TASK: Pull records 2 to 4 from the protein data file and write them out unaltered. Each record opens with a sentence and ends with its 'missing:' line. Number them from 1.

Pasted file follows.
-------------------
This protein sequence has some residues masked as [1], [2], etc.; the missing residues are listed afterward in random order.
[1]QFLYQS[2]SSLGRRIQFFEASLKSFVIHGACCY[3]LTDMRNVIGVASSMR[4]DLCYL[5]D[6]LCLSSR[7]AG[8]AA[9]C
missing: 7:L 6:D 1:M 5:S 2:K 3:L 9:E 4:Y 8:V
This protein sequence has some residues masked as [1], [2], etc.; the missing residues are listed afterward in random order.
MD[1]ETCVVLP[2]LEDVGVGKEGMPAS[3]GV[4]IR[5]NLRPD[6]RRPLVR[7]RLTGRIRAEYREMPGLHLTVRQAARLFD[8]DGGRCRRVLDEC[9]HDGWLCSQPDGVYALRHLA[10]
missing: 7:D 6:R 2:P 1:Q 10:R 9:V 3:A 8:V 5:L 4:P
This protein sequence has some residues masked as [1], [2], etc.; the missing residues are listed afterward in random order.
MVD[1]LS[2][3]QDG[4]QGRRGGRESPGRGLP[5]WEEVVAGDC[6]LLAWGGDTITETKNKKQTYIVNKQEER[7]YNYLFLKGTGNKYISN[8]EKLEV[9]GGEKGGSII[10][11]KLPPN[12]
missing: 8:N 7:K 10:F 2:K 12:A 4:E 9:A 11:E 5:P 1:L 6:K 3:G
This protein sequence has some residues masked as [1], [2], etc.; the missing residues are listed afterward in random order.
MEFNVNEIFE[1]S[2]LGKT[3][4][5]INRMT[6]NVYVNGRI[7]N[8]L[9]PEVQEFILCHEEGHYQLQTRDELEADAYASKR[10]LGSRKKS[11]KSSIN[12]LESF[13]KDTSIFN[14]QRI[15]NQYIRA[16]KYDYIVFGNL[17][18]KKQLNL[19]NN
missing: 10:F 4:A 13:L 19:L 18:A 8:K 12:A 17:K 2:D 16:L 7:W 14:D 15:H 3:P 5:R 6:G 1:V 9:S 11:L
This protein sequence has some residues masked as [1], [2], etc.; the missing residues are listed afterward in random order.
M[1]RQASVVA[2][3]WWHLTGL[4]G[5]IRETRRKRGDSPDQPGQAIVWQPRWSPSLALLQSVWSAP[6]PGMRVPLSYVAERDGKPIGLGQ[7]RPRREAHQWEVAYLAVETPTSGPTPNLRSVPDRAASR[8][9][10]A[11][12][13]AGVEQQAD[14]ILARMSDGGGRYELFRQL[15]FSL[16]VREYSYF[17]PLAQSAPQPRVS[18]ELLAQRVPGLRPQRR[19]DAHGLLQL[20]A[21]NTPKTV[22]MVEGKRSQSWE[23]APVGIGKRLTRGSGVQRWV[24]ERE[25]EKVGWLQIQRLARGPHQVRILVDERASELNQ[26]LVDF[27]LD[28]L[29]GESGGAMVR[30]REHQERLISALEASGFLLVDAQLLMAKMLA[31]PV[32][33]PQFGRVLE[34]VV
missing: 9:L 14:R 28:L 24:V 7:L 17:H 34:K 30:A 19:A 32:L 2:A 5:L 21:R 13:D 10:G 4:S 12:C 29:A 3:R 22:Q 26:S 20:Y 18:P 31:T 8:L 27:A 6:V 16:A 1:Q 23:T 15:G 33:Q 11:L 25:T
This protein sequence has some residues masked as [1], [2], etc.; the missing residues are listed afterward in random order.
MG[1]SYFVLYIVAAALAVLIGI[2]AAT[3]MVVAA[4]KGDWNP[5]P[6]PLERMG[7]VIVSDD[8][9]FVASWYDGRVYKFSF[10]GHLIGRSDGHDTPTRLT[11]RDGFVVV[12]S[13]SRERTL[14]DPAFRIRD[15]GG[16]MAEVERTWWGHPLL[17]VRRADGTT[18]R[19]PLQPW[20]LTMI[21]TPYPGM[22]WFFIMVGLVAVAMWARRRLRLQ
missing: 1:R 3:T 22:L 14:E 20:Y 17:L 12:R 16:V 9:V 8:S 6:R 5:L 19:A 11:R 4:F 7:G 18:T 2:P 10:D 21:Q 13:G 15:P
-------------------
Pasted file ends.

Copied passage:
This protein sequence has some residues masked as [1], [2], etc.; the missing residues are listed afterward in random order.
MD[1]ETCVVLP[2]LEDVGVGKEGMPAS[3]GV[4]IR[5]NLRPD[6]RRPLVR[7]RLTGRIRAEYREMPGLHLTVRQAARLFD[8]DGGRCRRVLDEC[9]HDGWLCSQPDGVYALRHLA[10]
missing: 7:D 6:R 2:P 1:Q 10:R 9:V 3:A 8:V 5:L 4:P
This protein sequence has some residues masked as [1], [2], etc.; the missing residues are listed afterward in random order.
MVD[1]LS[2][3]QDG[4]QGRRGGRESPGRGLP[5]WEEVVAGDC[6]LLAWGGDTITETKNKKQTYIVNKQEER[7]YNYLFLKGTGNKYISN[8]EKLEV[9]GGEKGGSII[10][11]KLPPN[12]
missing: 8:N 7:K 10:F 2:K 12:A 4:E 9:A 11:E 5:P 1:L 6:K 3:G
This protein sequence has some residues masked as [1], [2], etc.; the missing residues are listed afterward in random order.
MEFNVNEIFE[1]S[2]LGKT[3][4][5]INRMT[6]NVYVNGRI[7]N[8]L[9]PEVQEFILCHEEGHYQLQTRDELEADAYASKR[10]LGSRKKS[11]KSSIN[12]LESF[13]KDTSIFN[14]QRI[15]NQYIRA[16]KYDYIVFGNL[17][18]KKQLNL[19]NN
missing: 10:F 4:A 13:L 19:L 18:A 8:K 12:A 17:K 2:D 16:L 7:W 14:D 15:H 3:P 5:R 6:G 1:V 9:S 11:L